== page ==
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Text For The Month / Monatsspruch

Texts for the months of April and May 2013
Monatssprüche für April und Mai 2013


April 2013

So then, just as you received Christ Jesus as Lord, continue to live in him, rooted and built up in him, strengthened in the faith as you were taught, and overflow with thankfulness. Colossians 2.6-7

Forty years ago, around this time, everybody at the German YMCA in Craven Terrace was busy preparing the new Lancaster Hall Hotel and Association Centre to open its doors and be ready to serve its chosen purpose. After a few last minute setbacks, the first guests could be welcomed on 1st August 1973. Several decades of searching, planning, petitioning, negotiating, fundraising, all the determined hard work, had come to an end and allowed a new beginning. The actual building process on the Craven Terrace site started in 1969 with the demolition of the abandoned and dilapidated Congregational Chapel, together with the two adjoining early Victorian narrow houses. The latter literally held each other upright, because they had very shallow foundations, being large oak beams, placed horizontally in the ground. The new building needed a much stronger foundation, piled deep through the geographical layers of sediment of old rivers and brooks, which run from Hampstead through Hyde Park into the Thames. The concrete columns stand in the solid, grey-blue London Clay. We know that they are there, but as a foundation they are hidden from our eyes. They are not visible like the piles under the Bronze Age stilt houses (Pfahlbauten) in lake Constance. This comparison can serve as an illustration of Luther’s observation: One cannot know a Christian by looking at him.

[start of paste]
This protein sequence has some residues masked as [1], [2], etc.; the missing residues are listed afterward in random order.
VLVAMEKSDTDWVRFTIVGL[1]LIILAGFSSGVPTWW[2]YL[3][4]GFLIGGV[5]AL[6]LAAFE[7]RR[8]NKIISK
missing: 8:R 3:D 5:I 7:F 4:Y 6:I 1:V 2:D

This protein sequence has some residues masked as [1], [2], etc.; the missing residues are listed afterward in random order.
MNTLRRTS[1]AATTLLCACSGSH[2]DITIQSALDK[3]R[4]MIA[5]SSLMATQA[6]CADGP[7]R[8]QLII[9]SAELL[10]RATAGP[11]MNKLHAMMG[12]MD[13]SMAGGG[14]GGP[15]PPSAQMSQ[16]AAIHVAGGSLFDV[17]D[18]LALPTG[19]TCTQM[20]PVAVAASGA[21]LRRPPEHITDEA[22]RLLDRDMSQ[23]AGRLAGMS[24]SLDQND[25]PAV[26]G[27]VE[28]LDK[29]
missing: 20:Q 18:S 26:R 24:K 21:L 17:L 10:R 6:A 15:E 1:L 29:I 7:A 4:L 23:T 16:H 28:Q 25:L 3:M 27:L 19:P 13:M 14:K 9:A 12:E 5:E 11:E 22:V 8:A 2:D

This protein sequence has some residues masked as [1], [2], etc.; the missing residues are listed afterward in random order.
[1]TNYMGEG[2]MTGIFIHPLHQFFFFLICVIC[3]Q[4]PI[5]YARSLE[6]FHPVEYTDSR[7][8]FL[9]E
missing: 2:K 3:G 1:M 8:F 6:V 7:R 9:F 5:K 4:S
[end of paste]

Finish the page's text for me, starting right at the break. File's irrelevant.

Bronze Age stilt houses

Photo: Andreas F. Borchert

So, in 1973, the Association had, on a good foundation, a new building in which to develop, expand, stabilize and adjust in changing times its aims and purposes as expressed in its motto: We will serve the Lord, for he is our God (Joshua 24.18). It is a place in which the Association can build up its Christian values, a useful tool to serve the Lord through everyday deeds, beneficial to others.